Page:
At the beginning of May, the number of new infections and deaths remained high. Baths opened in Hungary on May 1. However, a new mutation appeared on the horizon: the Indian Covid variant. Budapest relaunched its cultural life as well. Hungarian research biologist, biochemist and vice president of BioNTech, Katalin Karikó received many more awards. Sinopharm was approved by WHO, good news for many Hungarians, despite it still causing many difficulties for Hungarians vaccinated with Eastern vaccines to travel freely in the EU. The vaccination of 16-18-year-olds also started. Hungary gave away tens of thousands of unused ventilators in May, which the government had bought earlier for no purpose. After a long time, the previously introduced free public parking measure was lifted.
Covid-19 numbers dropped dramatically. Hungary and China agreed that the vaccine factory being built in Hungary will be set up to produce Chinese coronavirus vaccines. Vaccination of foreign citizens also began. Hungary donated vaccines to various countries, mainly Eastern ones, and mainly sent the unpopular AstraZeneca vaccine in addition to ventilators. The European Football Championships were also held partly in Budapest, but the Hungarian capital (or rather the Hungarian government) was the only one among the venues that had allowed the games to be held in a full stadium. In Pozsony (Bratislava), Slovakia, there was particular concern about the epidemiological consequences of the European Championships in Budapest, so the Slovak Ministry of Health asked anyone present at the match to come forward. They were even offered free PCR tests. Germany’s Chancellor’s Office Chief Helge Braun also expressed his concern regarding the packed stadiums.
Since September 2020, for the first time, there were days when no Covid fatalities were registered. After the number of people who received at least the first dose of a vaccine reached 5.5 million, the government lifted the mask requirement. The number of people infected with Covid in Europe increased again, probably as a result of the European Football Championships, WHO reported. Katalin Karikó was honored with the “Great Immigrant/Great American 2021” award. Hungary donated 200,000 doses of Sinopharm vaccines to Bosnia and Herzegovina. A test of Budapest residents over 60 showed that 24.18 percent of participants vaccinated with Sinopharm did not have adequate immunity against Covid-19.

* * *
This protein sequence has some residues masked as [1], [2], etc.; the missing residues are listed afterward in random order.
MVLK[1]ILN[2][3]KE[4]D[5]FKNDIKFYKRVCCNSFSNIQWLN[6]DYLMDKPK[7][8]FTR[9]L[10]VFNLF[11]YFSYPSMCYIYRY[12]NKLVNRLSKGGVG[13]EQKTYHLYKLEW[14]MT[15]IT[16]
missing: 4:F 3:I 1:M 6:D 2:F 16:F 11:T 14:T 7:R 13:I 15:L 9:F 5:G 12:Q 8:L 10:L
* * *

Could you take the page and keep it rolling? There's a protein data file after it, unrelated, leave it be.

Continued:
Just like the previous summer in 2020, there were significantly fewer cases and a low number of deaths in August 2021. The topic of a possible third, booster jab was already a heavily discussed subject, except for teenagers. (Hungary was the first country in the EU to begin administering a third vaccine dose.) “So far we have been lucky with the delta variant of the coronavirus, we should not take any chances! The new, much more infectious variant is here!” warned the Hungarian Medical Chamber in their statement, stressing the importance of face masks. Surprisingly, Hungary’s chief medical officer practically disappeared from the public eye months ago. The information was no longer announced by experts, but mainly by Prime Minister Viktor Orbán and the head of the PM’s Office, as well as from the government website koronavirus.gov.hu. However, in addition to the daily figures, other government measures are also published there that have nothing to do with the epidemic (wage increases, pensions, etc.).
Coronavirus numbers began to rise sharply again. The arrival of a 4th wave was no longer a simple matter of possibility. By September, the government had donated vaccines worth a total of HUF 4.5 billion, i.e., 7.5% of the vaccines delivered to Hungary were given away. Karikó received other awards, including one from the Würzburg University, even Facebook CEO, Mark Zuckerberg honored the Hungarian biochemist on Facebook. Because of the increasing number of people infected with Covid, the surgery waiting lists have become even longer. Despite the pandemic, the International Eucharistic Congress was held with the inclusion of the pope’s visit to Budapest and his celebration of its closing mass. The rising number of cases was attributed to the start of school. The government did not introduce any special measures starting in September, but most schools mandated the use of at least face masks.